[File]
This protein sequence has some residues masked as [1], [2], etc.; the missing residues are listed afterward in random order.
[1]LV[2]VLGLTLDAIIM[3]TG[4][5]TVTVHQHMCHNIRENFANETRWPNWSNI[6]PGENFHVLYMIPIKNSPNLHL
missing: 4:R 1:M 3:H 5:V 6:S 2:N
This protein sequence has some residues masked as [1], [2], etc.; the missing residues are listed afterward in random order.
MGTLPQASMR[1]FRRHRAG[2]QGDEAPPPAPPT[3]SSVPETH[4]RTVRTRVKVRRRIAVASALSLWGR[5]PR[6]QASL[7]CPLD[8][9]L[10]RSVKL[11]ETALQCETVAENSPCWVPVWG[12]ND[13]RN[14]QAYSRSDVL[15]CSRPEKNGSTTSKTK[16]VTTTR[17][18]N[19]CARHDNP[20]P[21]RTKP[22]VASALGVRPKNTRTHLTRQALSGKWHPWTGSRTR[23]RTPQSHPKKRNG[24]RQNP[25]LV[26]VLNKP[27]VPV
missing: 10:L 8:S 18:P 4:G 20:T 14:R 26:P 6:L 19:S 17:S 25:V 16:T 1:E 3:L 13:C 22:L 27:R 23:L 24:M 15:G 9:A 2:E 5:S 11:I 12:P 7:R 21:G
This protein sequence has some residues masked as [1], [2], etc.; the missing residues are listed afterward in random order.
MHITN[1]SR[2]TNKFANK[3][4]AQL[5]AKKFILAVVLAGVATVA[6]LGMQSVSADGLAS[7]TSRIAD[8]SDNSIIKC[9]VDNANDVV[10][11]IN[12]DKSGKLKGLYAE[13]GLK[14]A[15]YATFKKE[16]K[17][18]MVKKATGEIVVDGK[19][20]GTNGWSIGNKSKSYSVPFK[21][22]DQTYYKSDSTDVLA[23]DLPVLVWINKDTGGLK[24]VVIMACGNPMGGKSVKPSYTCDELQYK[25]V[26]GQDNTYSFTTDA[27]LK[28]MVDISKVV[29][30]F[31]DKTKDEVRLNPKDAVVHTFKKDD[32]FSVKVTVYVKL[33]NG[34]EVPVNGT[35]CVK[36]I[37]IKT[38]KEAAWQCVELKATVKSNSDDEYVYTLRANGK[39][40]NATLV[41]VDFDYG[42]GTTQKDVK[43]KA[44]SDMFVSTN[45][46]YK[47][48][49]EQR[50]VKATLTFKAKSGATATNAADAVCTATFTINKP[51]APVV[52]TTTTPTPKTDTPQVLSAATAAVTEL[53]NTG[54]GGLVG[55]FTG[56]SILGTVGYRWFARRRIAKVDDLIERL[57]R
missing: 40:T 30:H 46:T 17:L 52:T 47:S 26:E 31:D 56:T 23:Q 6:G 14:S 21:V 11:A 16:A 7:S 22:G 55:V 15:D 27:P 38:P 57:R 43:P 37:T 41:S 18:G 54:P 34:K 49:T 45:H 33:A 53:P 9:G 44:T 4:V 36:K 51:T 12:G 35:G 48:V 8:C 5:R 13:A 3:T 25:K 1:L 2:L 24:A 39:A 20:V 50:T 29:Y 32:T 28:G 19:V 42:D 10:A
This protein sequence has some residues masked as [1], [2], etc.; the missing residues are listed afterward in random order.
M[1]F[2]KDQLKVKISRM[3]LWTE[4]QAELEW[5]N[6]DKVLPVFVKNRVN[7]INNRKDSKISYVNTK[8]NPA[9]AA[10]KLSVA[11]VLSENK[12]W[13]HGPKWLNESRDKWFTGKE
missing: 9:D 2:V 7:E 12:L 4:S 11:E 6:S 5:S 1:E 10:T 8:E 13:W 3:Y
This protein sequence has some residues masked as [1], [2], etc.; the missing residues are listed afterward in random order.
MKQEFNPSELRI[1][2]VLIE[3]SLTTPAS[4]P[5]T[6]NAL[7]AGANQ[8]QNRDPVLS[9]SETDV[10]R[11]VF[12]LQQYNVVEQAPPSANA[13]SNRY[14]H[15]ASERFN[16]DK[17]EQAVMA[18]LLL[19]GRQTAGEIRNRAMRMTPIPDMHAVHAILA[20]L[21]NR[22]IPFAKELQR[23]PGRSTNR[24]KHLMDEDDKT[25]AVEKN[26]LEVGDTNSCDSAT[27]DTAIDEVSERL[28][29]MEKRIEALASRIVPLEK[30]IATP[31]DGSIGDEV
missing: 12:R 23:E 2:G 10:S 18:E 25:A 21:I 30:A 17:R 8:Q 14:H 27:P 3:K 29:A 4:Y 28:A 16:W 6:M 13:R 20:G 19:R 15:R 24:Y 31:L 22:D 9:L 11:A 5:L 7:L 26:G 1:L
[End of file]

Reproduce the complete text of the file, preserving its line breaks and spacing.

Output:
This protein sequence has some residues masked as [1], [2], etc.; the missing residues are listed afterward in random order.
[1]LV[2]VLGLTLDAIIM[3]TG[4][5]TVTVHQHMCHNIRENFANETRWPNWSNI[6]PGENFHVLYMIPIKNSPNLHL
missing: 4:R 1:M 3:H 5:V 6:S 2:N
This protein sequence has some residues masked as [1], [2], etc.; the missing residues are listed afterward in random order.
MGTLPQASMR[1]FRRHRAG[2]QGDEAPPPAPPT[3]SSVPETH[4]RTVRTRVKVRRRIAVASALSLWGR[5]PR[6]QASL[7]CPLD[8][9]L[10]RSVKL[11]ETALQCETVAENSPCWVPVWG[12]ND[13]RN[14]QAYSRSDVL[15]CSRPEKNGSTTSKTK[16]VTTTR[17][18]N[19]CARHDNP[20]P[21]RTKP[22]VASALGVRPKNTRTHLTRQALSGKWHPWTGSRTR[23]RTPQSHPKKRNG[24]RQNP[25]LV[26]VLNKP[27]VPV
missing: 10:L 8:S 18:P 4:G 20:T 14:R 26:P 6:L 19:S 17:S 25:V 16:T 1:E 3:L 13:C 22:L 27:R 23:L 24:M 15:G 9:A 2:E 5:S 11:I 12:P 7:R 21:G
This protein sequence has some residues masked as [1], [2], etc.; the missing residues are listed afterward in random order.
MHITN[1]SR[2]TNKFANK[3][4]AQL[5]AKKFILAVVLAGVATVA[6]LGMQSVSADGLAS[7]TSRIAD[8]SDNSIIKC[9]VDNANDVV[10][11]IN[12]DKSGKLKGLYAE[13]GLK[14]A[15]YATFKKE[16]K[17][18]MVKKATGEIVVDGK[19][20]GTNGWSIGNKSKSYSVPFK[21][22]DQTYYKSDSTDVLA[23]DLPVLVWINKDTGGLK[24]VVIMACGNPMGGKSVKPSYTCDELQYK[25]V[26]GQDNTYSFTTDA[27]LK[28]MVDISKVV[29][30]F[31]DKTKDEVRLNPKDAVVHTFKKDD[32]FSVKVTVYVKL[33]NG[34]EVPVNGT[35]CVK[36]I[37]IKT[38]KEAAWQCVELKATVKSNSDDEYVYTLRANGK[39][40]NATLV[41]VDFDYG[42]GTTQKDVK[43]KA[44]SDMFVSTN[45][46]YK[47][48][49]EQR[50]VKATLTFKAKSGATATNAADAVCTATFTINKP[51]APVV[52]TTTTPTPKTDTPQVLSAATAAVTEL[53]NTG[54]GGLVG[55]FTG[56]SILGTVGYRWFARRRIAKVDDLIERL[57]R
missing: 40:T 30:H 46:T 17:L 52:T 47:S 26:E 31:D 56:T 23:Q 6:G 14:S 21:V 11:A 16:A 7:S 22:G 55:V 15:D 27:P 38:P 57:R 43:P 37:T 41:S 18:G 54:P 34:K 49:T 45:H 33:A 53:P 9:G 44:T 4:V 36:K 51:T 12:G 35:G 48:V 8:C 5:R 13:A 3:T 25:K 1:L 2:L 24:A 39:A 20:V 50:T 29:Y 32:T 28:G 19:V 42:D 10:A
This protein sequence has some residues masked as [1], [2], etc.; the missing residues are listed afterward in random order.
M[1]F[2]KDQLKVKISRM[3]LWTE[4]QAELEW[5]N[6]DKVLPVFVKNRVN[7]INNRKDSKISYVNTK[8]NPA[9]AA[10]KLSVA[11]VLSENK[12]W[13]HGPKWLNESRDKWFTGKE
missing: 9:D 2:V 7:E 12:L 4:S 11:E 6:S 5:S 1:E 10:T 8:E 13:W 3:Y
This protein sequence has some residues masked as [1], [2], etc.; the missing residues are listed afterward in random order.
MKQEFNPSELRI[1][2]VLIE[3]SLTTPAS[4]P[5]T[6]NAL[7]AGANQ[8]QNRDPVLS[9]SETDV[10]R[11]VF[12]LQQYNVVEQAPPSANA[13]SNRY[14]H[15]ASERFN[16]DK[17]EQAVMA[18]LLL[19]GRQTAGEIRNRAMRMTPIPDMHAVHAILA[20]L[21]NR[22]IPFAKELQR[23]PGRSTNR[24]KHLMDEDDKT[25]AVEKN[26]LEVGDTNSCDSAT[27]DTAIDEVSERL[28][29]MEKRIEALASRIVPLEK[30]IATP[31]DGSIGDEV
missing: 12:R 23:E 2:G 10:S 18:E 25:A 21:I 30:A 17:R 8:Q 14:H 27:P 3:K 29:A 4:Y 28:A 16:W 6:M 13:R 20:G 19:R 15:R 24:Y 31:L 22:D 9:L 11:A 5:L 7:L 26:G 1:L